Further into the play, Oedipus often shows a subtle unwillingness to accept knowledge, suggesting that Oedipus lacks control over fate. He is presented with a prophecy from the blind prophet Tiresias in which he is accused of being “the curse, the corruption of the land”. This accusation, although very direct and forceful, is instantly rejected by Oedipus, displaying his reluctance to accept knowledge that he does not wish to hear. Through this disinclination, Oedipus’ character begins to be shaped as accusing and relentless, yet again presenting his hamartia. Instantly, Oedipus reacts by calling Tiresias “shameless”.
By this point, Tiresias’ knowledge and Oedipus’ lack of, creates a power shift to fuel Oedipus’ harsh tone, representing that with knowledge, comes power. This power is emphasised as Tiresias presents Oedipus saying “you are the murderer you hunt”. Again, Oedipus denies this knowledge and calls Tiresias’ accusation “obscenity”. Oedipus displays selectivity towards the knowledge he is presented and through this, draws himself into his demise. This dramatic scene depicts the ironic notion of metaphorical blindness.
Tiresias, although being literally blind, is shown to be able to see in the metaphorical sense of already having knowledge of Oedipus’ impending demise, yet although all has been presented to Oedipus, he is metaphorically blind to his actions and the events that are beginning to unfold. Linking to his unwillingness to accept knowledge, Oedipus displays his metaphorical blindness, yet ironically, accuses Tiresias of exactly that, arguing that “given eyes, I’d say you did the killing single-handed”. He continues to mock Tiresias of his blindness by saying he has “eyes blind as stone”. Despite Oedipus’ unjustified actions, Tiresias is fully aware of Oedipus’ metaphorical blindness and attempts to tell Oedipus, with no success.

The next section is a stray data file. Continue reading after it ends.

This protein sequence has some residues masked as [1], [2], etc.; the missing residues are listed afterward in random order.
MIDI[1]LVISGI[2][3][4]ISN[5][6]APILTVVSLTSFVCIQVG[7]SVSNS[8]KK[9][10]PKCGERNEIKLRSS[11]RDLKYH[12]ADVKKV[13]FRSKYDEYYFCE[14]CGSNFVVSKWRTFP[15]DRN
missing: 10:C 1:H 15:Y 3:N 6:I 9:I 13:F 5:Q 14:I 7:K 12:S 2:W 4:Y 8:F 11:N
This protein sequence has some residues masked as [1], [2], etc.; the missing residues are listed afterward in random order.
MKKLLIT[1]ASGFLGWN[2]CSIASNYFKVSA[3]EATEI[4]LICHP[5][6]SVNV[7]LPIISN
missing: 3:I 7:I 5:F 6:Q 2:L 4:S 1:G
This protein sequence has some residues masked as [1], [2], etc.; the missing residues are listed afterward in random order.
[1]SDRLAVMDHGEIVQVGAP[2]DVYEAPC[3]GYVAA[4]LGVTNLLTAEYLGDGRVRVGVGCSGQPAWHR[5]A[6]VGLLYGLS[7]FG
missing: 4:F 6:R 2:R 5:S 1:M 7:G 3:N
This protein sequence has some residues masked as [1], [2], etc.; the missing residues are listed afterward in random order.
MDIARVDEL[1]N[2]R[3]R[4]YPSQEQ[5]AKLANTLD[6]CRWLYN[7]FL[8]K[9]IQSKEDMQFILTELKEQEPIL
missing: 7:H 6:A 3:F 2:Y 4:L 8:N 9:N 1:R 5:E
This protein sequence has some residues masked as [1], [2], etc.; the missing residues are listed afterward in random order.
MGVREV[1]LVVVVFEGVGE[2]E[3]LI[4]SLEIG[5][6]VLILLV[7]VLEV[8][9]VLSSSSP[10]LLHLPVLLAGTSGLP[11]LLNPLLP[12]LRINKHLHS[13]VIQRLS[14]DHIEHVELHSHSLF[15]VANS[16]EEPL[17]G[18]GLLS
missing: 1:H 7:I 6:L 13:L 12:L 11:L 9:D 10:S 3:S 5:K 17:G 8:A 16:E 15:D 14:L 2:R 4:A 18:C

The metaphorical blindness apparent, adds to our awareness of Oedipus’ lack and desire for knowledge. Further through the play, Oedipus gains desire to obtain knowledge of his life. The desire to obtain knowledge depicts the importance of knowledge and how it can lead to destruction. Oedipus’ character is once again reshaped and is presented as a man with hubris and believes he can control fate as he gains knowledge of Polybus’ natural death. Jocasta suffers similar traits as she dismisses prophecies of Oedipus killing his father, asking “where are you now”. This ultimately is representative of the dismissal of fate and overcoming of knowledge.
Despite this mild celebration, Oedipus desires for more, and begins to question the messenger in order to obtain knowledge. He questions his own existence by asking whether Polybus was his father or not. Oedipus begins to feed off newly obtained knowledge and consequently desires for more. The tonal shift of Oedipus, questioning the messenger represents the power of knowledge and how the person with knowledge, has control over situations. From this scene, it is apparent that knowledge has a dark and destructive side to it as upon hearing information of Oedipus’ identity, Jocasta has sudden and dreadful realisation of events.